MOSCOW - Saudi Arabia’s foreign minister on Tuesday poured cold water on Russian calls to join forces with the Syrian authorities against Islamic State militants, insisting it was impossible to work with President Bashar al-Assad.
Moscow - one of Assad’s few remaining allies - has called for coordination between the Syrian government and members of an international coalition fighting the extremist group, which controls swathes of territory in Syria and Iraq. But Saudi Foreign Minister Adel al-Jubeir insisted there would be no cooperation with the Syrian regime after meeting Russian counterpart Sergei Lavrov in Moscow.
“As for a coalition in which Saudi Arabia would participate with the government of Syria, then we need to exclude that. It is not part of our plans,” Jubeir said in comments translated into Russian . “Our position has not changed... there is no place for Assad in the future of Syria,” Jubeir said. “We think that Bashar al-Assad is part of the problem, not part of the solution.”
Saudi Arabia is already part of a US-led coalition that began an air campaign against IS in Syria last September. Russia supports Assad while Saudi Arabia insists he must quit to help end a four-year conflict that has cost over 240,000 lives.
The two ministers last met in Qatar on August 3 when Lavrov, Jubeir and US Secretary of State John Kerry held a three-way meeting, with Syria topping the agenda. Lavrov said Moscow was not looking to establish a formal alliance against the radical group but warned a failure to cooperate could open the door to the extremists.
He admitted that there remained “persistent differences” between Riyadh and Moscow over how to tackle the Syrian conflict. “The exit of President Assad is part of these differences,” Lavrov said.
At least 25 Syrian rebels were killed overnight in an attack by Islamic State group fighters on an insurgent stronghold in Aleppo province, a monitor said on Tuesday. Fighting lasted until dawn on Tuesday in Marea, one of the most significant rebel bastions in the divided province. The town sits on a road linking eastern Aleppo city and the border with Turkey. At least eight IS fighters died, according to the Syrian Observatory for Human Rights, “including four suicide bombers who blew themselves up with explosive belts”.
Mamun al-Khatib, director of Shahba, an Aleppo-based activist news network, said in a Facebook post that “an IS cell infiltrated the town of Marea and its fighters bombed and fired upon civilians”.
Rebel fighters surrounded the militants, prompting them to blow themselves up, Khatib added. IS militants on Sunday seized full control of Umm Housh, one of four villages in the northern province of Aleppo that lie along a rebel supply line from Turkey, which is a major backer of Syria’s opposition.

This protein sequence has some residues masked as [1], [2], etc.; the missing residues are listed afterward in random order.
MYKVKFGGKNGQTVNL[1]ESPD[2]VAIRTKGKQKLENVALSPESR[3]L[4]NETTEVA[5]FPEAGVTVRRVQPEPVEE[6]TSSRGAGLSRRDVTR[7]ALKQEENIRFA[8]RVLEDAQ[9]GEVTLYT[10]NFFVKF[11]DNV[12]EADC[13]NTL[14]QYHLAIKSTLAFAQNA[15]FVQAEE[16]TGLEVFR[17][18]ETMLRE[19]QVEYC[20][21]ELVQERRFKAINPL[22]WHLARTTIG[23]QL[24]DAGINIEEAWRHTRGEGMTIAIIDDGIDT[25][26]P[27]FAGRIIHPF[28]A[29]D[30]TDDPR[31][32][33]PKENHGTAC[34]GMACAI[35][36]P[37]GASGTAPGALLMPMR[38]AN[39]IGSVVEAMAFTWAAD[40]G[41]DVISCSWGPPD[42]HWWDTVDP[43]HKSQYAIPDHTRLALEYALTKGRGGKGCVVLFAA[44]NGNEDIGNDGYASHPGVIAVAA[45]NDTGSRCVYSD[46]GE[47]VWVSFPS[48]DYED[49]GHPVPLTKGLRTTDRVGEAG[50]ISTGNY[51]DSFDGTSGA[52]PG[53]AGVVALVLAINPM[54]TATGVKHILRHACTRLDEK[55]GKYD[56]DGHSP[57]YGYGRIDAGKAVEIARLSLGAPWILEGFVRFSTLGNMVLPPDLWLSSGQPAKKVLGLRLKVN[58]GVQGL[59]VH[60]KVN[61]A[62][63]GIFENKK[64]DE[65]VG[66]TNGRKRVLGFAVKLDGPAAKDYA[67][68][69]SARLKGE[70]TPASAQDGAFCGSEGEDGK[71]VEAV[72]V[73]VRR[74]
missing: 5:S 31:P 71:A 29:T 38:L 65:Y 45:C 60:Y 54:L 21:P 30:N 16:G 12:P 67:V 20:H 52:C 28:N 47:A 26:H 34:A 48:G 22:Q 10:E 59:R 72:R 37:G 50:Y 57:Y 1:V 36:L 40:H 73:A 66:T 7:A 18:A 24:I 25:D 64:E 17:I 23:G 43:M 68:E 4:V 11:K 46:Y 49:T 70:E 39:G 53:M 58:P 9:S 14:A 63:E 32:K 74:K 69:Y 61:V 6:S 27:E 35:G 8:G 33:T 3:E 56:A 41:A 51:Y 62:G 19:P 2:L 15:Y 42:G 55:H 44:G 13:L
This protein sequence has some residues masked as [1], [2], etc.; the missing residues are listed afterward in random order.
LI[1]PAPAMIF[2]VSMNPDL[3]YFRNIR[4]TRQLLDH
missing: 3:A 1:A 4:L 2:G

At least 37 rebel fighters and 10 IS militants died in the battle for the town, the Observatory said. More than 240,000 people have been killed in Syria since the conflict began with anti-government demonstrations in March 2011.
Meanwhile, , the Turkish coastguard on Tuesday rescued 330 Syrians adrift in the Aegean Sea after failing to reach Greece, as the number of migrants attempting the treacherous passage to Europe surges.
Members of the group said they had been travelling on eight small boats. They included dozens of children, at least five of them newborn, and women, some of whom were visibly pregnant.
“We are told Europe will welcome us, but the door is closed in our face,” said Abdul, 23, from Damascus. “We will try again every day to reach Greece.”
Several of the refugees said their boat had been stopped by armed Greek coastguard officers who ordered them to dump fuel, stranding them at sea.
A spokesman for the Greek coastguard, Nikolaos Lagadianos, said it “categorically denied” the allegations, saying an incident had taken place off the Turkish town of Bodrum, further south, but that the Greek authorities had not been involved.
Crisis-hit Greece has seen a dramatic rise in the number of people seeking refuge. The United Nations refugee agency said 124,000 had arrived this year by sea.
Most are travelling to Greek islands in the Aegean from the nearby Turkish mainland. Turkey is home to more than 1.8 million Syrian refugees escaping the four-year-old civil war.
One Turkish coastguard officer in the seaside resort town of Cesme said his crew had rescued 700 people in the past week, which he said was a record. “There has been a calamitous increase, and we do not have the resources to meet their needs,” the officer said, declining to be named because he is not authorised to speak to the media.
Most are refugees from war-torn Syria, but others fleeing hardship and violence in Afghanistan, Iraq and Iran are also filling up the inflatable boats run by Turkish smugglers.